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Discuss Something strange in the garden lurks (and it's not me) in RP Blogs on Rear Party; It's been a while since my last garden update. Sorry, and pictures to follow shortly. Since my last entry, the potatoes and most of the broccoli have been harvested, and about half the carrots. The ...
  
  1. #1
    Senior Member Trousdale's Avatar
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    Something strange in the garden lurks (and it's not me)

    It's been a while since my last garden update. Sorry, and pictures to follow shortly.

    Since my last entry, the potatoes and most of the broccoli have been harvested, and about half the carrots. The strawberries are all now neatly filed away in my tummy, as are the red & black currants.

    The blueberry bush is still fruiting though. They don't take much space and the berries are easy to grow. As long as you net them from birds you should get a good crop. Rumour has it that if you have a couple, you get a better crop.

    The second lot of spuds and my yellow tomatoes all succumbed to potato blight so the hallums have been cut down and I need to leave the spuds in the ground another few days to make sure they aren't infected. All this rain does for them at this time of year

    Luckily, the rain has helped the plum trees and runner beans to produce a good crop. If all goes well, I'll also get three apples off the trees I planted this spring. One red and two green, they had best be tasty after all this effort.

    On the non-food front, I stuck some new fence panels in and planted black stemmed bamboo against it. It should grow to about 3m tall, so will help screen the bottom of the garden in Winter when the trees have lost their leaves.

    This evening, I had a bonfire to burn the old fence panels I'd taken out, as well as some other bits and bats of pruning. As I moved the old panels, I found a full array of frogs, which is good news as they are in the area of the new pond.

    I have been a bit concerned for them of late, as there's a tawny owl living in the sycamore at the moment, and they eat frogs as well as other stuff. There was a sparrowhawk in the garden as well the other day. Not only do I sound like Bill Oddie, I'm turning twitcher

    Finally, I was doing a bit of weeding late on, and brushed against one of the conifers. The most odd noise came from it, which I think was a bird of some sort warning me off its territory. Or it was a bullfrog, a Tasmanian Devil or something else odd. Poking the tree with a stick shut it up, but didn't flush it into the open. More investigation required.

    Copied from blogs (original entry) - post comments here.

  2. #2
    Moderator sluice_dweller's Avatar
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    Re: Something strange in the garden lurks (and it's not me)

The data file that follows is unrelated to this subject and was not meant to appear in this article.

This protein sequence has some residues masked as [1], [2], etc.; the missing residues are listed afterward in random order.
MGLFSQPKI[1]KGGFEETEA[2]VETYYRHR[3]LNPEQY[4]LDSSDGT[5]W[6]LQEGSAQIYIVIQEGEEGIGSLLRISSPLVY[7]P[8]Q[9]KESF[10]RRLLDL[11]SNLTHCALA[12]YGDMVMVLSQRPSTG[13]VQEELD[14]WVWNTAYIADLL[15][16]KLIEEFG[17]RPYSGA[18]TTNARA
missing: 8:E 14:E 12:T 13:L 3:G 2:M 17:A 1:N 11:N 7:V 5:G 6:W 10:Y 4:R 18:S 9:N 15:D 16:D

You need to get out more! And I don't mean into the garden

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    Senior Member padme's Avatar
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    Re: Something strange in the garden lurks (and it's not me)

    sooooooo jealous!!!!

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    Senior Member tattooedlady's Avatar
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    Re: Something strange in the garden lurks (and it's not me)

    Send or bring me some plums down next time Trous!!!!!


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    Senior Member yorkie67's Avatar
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    Re: Something strange in the garden lurks (and it's not me)

    wonderful to hear that you've had a bumper crop, my redcurrant bushes have been eaten by slugs, I've just been gardening today and I've never seen so many slugs in my life! Does anyone know how to get rid of them? Is the reason that there's a nearby pond or is it the weather?

    It has also eaten my lillies, lupins, about 18 sunflowers as I've two surviving sunflowers now! I just don't know what is biting the plants but discovered a lot of slugs today!

    Is it you slugster? or your breed?

    Yorkie

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    Senior Member Trousdale's Avatar
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    Re: Something strange in the garden lurks (and it's not me)

    The rain is great for slugs & snails.

    Sluggy, look away now as I discuss the genocide of your ilk.

    It depends how organic you want to be Yorkie.

    The least organic method is slug pellets. They are effective, but won't do much for your other garden wildlife. Most are reasonable pet-safe, but frogs, hedgehogs and co might take a beating.

    Next up are physical measures. These are only really effective against plants in pots but things like copper tape stop them in their tracks. They don't like the electrical currents set up as they cross the copper and their slime reacts with it. If you use it round plant stems or pots, bear in mind that slugs & snails can also get through the holes in the bottom of the pots ....

    Other physical barriers are things like crushed sea shells and cat litter they don't like crawling over.

    If you need to kill them over an area, then you might want to try one of the nematode biological controls. You get it from the garden centre as a liquid and water it onto the ground. It's full of tiny parasitic worms that are harmless to anything but the pest they are sold to combat. Natural, safe and effective.

    Some folk swear by beer traps for snails and slugs. Pop a bit of stale beer in and just pick out the drowned pests. Effective but yucky.